The one-hour record. A month after the exploit on the "Fettuccia of Terracina" the faired Lambretta was dispatched to Monthléry for attempts on short mileages and the one-hour record. A new rider joined Romolo Ferri: Carlo Poggi. During the attempts, from the 19th to the 27th May, the two riders took turns at driving in a sort of family fight. On the 19th, Poggi beat the records on the 10 kilometres, 10 miles, 50 kilometres and 50 miles, with average speeds included between 143 and 161 km/h. On the 23rd Ferri slightly improved the record on the 10 kilometres (144 km/h compared to Poggi's 143), and very slightly the 10 miles. His goals were the 100-km record, which he set at the average of 160 km/h, and the 100-miles one (average 159 km/h). On the 25th they run again, both Ferri and Poggi, on the shorter mileages. In this match, the first one brought the 10-km record to 150 km/h and the 10-miles to 154 km/h. The second rider did even better because he brought the 10-km record to 151 km/h and the 10-miles one to 156 km/h. Finally, on the 27th, Ferri tried the one-hour record and he broke it by running a significant 158.6 km. With this result the exploit could be considered closed and the team went back to Lambrate. The scooter employed in these attempts had an engine without compressor and a fairing similar to that of the flying kilometre record, but completed in the higher part so that only the rider's helmet stuck out.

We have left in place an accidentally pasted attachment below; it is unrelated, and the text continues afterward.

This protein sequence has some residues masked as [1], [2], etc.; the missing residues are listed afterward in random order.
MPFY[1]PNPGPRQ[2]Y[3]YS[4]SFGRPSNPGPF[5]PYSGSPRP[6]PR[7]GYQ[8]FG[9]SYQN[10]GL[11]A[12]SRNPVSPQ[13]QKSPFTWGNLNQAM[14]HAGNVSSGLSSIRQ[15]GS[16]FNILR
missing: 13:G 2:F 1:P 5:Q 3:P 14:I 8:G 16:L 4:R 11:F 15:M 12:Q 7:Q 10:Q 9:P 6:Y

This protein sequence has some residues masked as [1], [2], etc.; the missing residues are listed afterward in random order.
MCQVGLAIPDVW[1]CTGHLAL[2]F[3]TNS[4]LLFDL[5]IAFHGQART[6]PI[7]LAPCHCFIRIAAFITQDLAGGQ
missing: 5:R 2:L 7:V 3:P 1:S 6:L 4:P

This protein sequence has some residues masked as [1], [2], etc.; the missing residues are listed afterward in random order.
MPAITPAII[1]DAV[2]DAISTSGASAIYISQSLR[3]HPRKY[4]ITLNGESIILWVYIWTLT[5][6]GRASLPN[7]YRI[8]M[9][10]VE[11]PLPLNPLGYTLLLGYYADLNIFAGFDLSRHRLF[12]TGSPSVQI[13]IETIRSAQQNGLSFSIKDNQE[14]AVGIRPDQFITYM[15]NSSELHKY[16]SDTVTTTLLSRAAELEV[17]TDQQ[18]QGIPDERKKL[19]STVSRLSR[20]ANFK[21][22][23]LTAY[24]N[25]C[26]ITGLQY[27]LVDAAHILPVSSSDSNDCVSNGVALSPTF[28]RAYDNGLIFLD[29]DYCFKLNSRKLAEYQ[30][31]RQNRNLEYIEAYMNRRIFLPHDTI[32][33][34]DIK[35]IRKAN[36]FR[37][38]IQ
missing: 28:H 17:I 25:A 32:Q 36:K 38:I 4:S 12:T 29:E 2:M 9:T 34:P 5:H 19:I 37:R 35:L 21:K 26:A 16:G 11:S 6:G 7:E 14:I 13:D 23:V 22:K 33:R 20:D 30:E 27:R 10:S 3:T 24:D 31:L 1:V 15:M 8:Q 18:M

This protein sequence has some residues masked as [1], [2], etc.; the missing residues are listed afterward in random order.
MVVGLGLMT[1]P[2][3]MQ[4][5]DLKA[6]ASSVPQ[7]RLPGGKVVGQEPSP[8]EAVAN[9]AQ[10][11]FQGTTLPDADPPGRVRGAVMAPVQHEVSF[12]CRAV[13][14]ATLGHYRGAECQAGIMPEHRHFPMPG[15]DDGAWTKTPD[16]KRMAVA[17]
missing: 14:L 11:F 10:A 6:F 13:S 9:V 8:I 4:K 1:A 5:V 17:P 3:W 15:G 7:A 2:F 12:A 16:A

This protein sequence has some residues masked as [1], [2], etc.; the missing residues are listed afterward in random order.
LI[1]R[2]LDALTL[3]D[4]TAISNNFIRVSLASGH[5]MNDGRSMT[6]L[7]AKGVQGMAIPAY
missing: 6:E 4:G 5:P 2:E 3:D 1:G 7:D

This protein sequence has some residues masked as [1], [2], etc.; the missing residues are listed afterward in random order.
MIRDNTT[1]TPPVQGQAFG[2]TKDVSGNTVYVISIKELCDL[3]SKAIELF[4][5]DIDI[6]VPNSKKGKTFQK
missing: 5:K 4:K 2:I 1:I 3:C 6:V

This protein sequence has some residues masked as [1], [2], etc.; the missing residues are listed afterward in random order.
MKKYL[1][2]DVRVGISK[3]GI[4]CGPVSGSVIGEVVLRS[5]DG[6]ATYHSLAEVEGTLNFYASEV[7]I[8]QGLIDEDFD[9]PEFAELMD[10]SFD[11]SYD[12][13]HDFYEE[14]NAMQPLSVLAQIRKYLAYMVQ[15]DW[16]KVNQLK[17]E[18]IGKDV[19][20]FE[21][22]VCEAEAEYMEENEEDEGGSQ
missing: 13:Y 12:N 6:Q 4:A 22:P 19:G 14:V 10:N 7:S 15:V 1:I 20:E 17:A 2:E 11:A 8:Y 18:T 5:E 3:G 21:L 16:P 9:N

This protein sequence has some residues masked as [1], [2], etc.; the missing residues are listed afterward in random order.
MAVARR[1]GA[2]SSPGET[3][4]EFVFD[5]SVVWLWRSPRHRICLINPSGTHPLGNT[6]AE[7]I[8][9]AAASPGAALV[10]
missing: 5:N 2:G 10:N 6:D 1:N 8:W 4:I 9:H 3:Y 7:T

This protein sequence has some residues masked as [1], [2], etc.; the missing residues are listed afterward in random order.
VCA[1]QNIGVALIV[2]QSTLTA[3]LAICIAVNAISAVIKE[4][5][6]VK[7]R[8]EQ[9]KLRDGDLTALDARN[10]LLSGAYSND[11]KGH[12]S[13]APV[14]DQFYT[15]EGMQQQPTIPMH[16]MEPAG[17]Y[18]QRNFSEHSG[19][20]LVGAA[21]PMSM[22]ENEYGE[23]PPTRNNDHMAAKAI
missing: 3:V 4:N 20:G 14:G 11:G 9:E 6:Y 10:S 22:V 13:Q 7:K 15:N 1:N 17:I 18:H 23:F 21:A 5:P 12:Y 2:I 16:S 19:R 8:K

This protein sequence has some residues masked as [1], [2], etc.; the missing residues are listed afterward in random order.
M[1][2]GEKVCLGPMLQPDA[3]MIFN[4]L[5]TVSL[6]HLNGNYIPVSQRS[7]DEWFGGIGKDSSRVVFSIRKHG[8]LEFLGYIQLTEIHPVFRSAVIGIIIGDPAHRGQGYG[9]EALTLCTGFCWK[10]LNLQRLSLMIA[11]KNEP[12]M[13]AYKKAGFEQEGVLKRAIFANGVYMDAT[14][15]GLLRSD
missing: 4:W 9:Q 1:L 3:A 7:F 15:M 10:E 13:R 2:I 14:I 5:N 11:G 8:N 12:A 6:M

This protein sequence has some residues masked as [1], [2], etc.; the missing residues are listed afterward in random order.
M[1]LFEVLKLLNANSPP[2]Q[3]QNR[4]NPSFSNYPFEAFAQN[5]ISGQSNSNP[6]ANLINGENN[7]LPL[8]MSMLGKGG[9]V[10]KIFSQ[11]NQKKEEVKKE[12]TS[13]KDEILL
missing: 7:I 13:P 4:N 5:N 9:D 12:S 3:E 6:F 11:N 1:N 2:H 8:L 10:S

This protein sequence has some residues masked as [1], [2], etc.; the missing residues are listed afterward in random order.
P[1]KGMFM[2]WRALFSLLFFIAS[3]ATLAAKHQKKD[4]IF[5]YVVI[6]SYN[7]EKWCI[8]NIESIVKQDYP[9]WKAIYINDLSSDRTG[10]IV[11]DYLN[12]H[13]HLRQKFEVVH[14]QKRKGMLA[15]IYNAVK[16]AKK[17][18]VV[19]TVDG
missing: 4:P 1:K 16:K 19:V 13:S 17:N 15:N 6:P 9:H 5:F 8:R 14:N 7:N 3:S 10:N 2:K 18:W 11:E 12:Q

The last touch. Now Lambretta had practically won all the 125 class records, with very few exceptions, and Piaggio did not seem to be wanting to oppose them. The match could be dropped, but Pierluigi Torre was not satisfied yet: he knew that the absolute record of the scooter could surpass 200 km/h and wanted to prove it. The "Fettuccia di Terracina" was dismissed because it was too dangerous. This time the records were challenged on German motorways, and exactly on the stretch between Munich and Ingolstadt, that had already been the setting of many prestigious records of all German motorcycles and motorcars. The Lambretta was again modified with a slight reduction of the frontal section and a modification in the front part. The engine power and boosting level were increased (apparently 1.5 bars relative and over 21 hp). On the 8th of August the machine was on its run and the expected result was obtained. On the flying kilometre the average speed was 201 km/h and 200 km/h were maintained also for the class 125 records with very few exceptions. Piaggio did no longer show the desire to contrast them and the match was over.